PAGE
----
Scottish devolution: Holyrood to get fresh welfare powers

David Mundell says "top up" payment will herald "new era of devolution"

By Sebastian Whale

12 Oct 2015

The Scottish government will be granted powers to be able to “top up” welfare payments including for tax credits and child benefit, David Mundell has said.

The Scottish secretary insisted that the Scotland Bill – currently completing its passage through the Commons – would usher in a “new era of devolution”.

Under the Bill, MSPs will be granted powers to set income tax rates and Mundell said the Bill would also allow Scotland to top up existing benefits and introduce new benefits in devolved areas.

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Ahead of talks between the Scottish and UK governments today, Mundell said:

"Scottish government ministers will be able to design a significant part of Scotland's welfare system and control income tax to pay for it.

"If they want to top up existing benefits, they will be able to. If they want to introduce payments to those in short-term need or design new benefits in those welfare areas being devolved that will also be an option available to them.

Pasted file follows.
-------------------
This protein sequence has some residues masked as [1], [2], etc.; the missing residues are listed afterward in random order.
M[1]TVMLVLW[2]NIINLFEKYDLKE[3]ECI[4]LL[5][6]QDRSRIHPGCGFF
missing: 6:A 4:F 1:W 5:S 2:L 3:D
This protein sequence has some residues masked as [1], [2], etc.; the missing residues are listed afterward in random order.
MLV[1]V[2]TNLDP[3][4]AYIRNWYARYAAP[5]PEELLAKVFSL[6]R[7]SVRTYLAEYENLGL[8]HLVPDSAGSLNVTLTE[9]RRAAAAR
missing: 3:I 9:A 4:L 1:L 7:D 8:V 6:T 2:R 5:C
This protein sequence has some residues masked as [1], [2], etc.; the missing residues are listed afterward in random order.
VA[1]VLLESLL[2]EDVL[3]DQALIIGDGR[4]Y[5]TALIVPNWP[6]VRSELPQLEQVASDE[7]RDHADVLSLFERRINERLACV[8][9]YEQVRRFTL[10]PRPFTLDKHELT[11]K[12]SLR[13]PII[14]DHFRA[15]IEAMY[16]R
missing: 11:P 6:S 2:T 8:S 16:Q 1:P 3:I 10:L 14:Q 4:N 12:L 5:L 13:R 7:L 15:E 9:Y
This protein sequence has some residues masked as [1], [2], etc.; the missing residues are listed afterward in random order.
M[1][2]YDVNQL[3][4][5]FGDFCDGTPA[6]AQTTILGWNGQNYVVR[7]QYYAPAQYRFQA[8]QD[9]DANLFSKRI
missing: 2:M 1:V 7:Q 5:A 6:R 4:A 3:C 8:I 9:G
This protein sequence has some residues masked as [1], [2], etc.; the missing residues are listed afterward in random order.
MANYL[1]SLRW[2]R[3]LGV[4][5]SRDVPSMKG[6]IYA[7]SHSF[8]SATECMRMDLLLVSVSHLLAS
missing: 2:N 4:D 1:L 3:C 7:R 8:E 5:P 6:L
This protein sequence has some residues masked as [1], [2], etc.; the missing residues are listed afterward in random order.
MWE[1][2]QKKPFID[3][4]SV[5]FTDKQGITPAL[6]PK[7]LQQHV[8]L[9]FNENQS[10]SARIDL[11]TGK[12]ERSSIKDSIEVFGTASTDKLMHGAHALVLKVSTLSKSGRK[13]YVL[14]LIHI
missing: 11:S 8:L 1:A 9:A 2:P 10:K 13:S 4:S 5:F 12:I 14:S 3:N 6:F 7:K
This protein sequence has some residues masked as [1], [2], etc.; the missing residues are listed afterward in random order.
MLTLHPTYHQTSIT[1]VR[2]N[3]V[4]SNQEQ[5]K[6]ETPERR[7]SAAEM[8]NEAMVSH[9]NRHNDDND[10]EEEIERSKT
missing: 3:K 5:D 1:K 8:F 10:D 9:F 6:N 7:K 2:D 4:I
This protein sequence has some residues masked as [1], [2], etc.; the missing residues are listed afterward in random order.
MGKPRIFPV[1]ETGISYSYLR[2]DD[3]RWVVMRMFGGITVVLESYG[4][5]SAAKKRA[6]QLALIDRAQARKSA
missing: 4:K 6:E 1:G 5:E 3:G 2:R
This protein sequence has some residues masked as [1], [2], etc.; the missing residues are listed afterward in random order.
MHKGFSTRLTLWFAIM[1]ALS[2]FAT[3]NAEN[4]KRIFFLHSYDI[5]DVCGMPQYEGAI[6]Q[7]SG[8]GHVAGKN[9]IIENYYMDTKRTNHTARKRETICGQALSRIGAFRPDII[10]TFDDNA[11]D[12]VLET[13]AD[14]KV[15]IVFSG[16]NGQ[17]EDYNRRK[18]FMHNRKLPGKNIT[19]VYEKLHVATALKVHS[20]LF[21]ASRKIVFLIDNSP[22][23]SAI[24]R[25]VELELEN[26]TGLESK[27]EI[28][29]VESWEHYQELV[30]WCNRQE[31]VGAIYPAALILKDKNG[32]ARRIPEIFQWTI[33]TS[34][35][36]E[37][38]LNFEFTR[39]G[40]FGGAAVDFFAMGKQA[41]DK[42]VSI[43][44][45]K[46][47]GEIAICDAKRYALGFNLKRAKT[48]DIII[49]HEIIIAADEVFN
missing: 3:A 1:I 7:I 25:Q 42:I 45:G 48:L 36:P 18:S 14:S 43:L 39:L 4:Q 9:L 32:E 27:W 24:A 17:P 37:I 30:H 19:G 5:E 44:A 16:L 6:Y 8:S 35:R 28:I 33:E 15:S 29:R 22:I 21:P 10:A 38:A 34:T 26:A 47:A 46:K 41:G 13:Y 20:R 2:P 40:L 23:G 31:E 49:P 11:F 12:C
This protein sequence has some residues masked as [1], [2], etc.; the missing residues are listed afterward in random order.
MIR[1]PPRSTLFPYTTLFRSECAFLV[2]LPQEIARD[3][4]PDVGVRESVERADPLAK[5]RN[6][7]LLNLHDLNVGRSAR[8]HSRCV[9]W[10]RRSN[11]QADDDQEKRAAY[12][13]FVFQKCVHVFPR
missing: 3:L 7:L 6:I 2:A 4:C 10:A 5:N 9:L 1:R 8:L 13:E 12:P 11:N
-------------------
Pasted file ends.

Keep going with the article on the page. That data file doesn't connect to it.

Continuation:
"Powers in the Scotland Bill ensure Scottish parliament will have the means to pay for any changes, but it will have to justify them to the public, as under the new arrangements, income tax raised in Scotland will stay in Scotland and be spent in Scotland."

However, Scotland's deputy first minister John Swinnry said there was a "significant amount of doubt" over Holyrood's ability to reverse the cuts to tax credits unveiled by chancellor George Osborne in the summer budget.

He told the Herald: "We'll do everything in our power and the resources available to us to tackle the issues... but the cumulative effect of the reductions in benefits in Scotland will be of the order of £6 billion by the end of this decade."

Last week former Labour prime minister Gordon Brown accused the government of risking “blowing the union apart” after failing to devolve power to increase welfare payments to Holyrood.

Westminster must also withdraw any threat to block the extra payments, Brown said in a speech at Glasgow University.

The Labour grandee argued that failure to meet those demands would be a "double betrayal" of the cross-party Smith Commission, which proposed substantial new powers for the Scottish parliament.

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